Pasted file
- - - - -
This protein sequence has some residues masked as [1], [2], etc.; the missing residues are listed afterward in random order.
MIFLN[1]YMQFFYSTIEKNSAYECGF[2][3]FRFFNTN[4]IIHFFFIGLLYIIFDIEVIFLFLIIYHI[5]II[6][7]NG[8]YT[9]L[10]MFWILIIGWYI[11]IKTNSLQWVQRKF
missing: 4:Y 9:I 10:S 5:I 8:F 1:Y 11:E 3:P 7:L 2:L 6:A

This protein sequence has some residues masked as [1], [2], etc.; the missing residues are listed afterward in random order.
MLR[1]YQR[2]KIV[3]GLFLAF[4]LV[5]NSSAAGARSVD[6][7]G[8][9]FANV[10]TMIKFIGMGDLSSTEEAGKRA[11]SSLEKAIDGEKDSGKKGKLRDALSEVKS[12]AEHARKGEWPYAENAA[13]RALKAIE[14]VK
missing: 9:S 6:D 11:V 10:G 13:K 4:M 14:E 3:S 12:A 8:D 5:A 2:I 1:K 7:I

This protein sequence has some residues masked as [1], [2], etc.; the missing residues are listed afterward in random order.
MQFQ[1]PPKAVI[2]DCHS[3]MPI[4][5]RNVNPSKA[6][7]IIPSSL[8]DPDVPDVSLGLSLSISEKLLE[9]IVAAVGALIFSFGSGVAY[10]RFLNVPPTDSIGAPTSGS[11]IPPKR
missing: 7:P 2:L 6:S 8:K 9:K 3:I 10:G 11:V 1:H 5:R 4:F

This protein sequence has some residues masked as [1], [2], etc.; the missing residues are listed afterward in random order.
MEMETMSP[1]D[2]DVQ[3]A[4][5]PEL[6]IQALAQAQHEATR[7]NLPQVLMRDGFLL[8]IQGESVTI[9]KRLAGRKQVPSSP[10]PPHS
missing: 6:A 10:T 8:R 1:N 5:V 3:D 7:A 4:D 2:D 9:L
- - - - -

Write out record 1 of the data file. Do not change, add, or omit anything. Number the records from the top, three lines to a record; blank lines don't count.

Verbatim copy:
This protein sequence has some residues masked as [1], [2], etc.; the missing residues are listed afterward in random order.
MIFLN[1]YMQFFYSTIEKNSAYECGF[2][3]FRFFNTN[4]IIHFFFIGLLYIIFDIEVIFLFLIIYHI[5]II[6][7]NG[8]YT[9]L[10]MFWILIIGWYI[11]IKTNSLQWVQRKF
missing: 4:Y 9:I 10:S 5:I 8:F 1:Y 11:E 3:P 7:L 2:L 6:A